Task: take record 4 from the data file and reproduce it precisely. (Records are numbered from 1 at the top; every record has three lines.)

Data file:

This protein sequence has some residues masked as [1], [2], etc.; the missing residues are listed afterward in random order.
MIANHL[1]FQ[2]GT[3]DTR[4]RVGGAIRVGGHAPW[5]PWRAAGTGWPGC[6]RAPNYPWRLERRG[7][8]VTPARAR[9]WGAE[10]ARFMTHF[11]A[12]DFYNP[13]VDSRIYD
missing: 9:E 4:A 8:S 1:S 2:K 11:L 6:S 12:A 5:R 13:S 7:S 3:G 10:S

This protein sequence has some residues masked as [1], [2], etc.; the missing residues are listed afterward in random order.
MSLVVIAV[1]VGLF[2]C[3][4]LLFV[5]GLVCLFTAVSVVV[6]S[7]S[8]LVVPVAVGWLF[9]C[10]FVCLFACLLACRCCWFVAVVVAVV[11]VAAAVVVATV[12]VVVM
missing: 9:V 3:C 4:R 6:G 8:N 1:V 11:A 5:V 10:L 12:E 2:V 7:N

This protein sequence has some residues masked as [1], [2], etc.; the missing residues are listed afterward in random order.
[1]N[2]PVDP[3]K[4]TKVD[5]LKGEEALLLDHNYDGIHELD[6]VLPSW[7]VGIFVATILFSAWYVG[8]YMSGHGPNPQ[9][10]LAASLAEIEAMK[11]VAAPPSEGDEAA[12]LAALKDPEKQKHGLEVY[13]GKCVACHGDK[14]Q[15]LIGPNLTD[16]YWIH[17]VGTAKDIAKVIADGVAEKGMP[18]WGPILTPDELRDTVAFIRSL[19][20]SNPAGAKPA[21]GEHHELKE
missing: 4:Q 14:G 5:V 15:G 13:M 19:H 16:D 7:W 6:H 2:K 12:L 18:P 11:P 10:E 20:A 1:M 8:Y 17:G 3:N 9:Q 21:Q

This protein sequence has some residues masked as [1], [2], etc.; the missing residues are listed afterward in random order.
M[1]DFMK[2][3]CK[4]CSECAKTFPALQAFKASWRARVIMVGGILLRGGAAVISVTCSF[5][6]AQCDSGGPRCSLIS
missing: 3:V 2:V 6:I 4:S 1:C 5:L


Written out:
This protein sequence has some residues masked as [1], [2], etc.; the missing residues are listed afterward in random order.
M[1]DFMK[2][3]CK[4]CSECAKTFPALQAFKASWRARVIMVGGILLRGGAAVISVTCSF[5][6]AQCDSGGPRCSLIS
missing: 3:V 2:V 6:I 4:S 1:C 5:L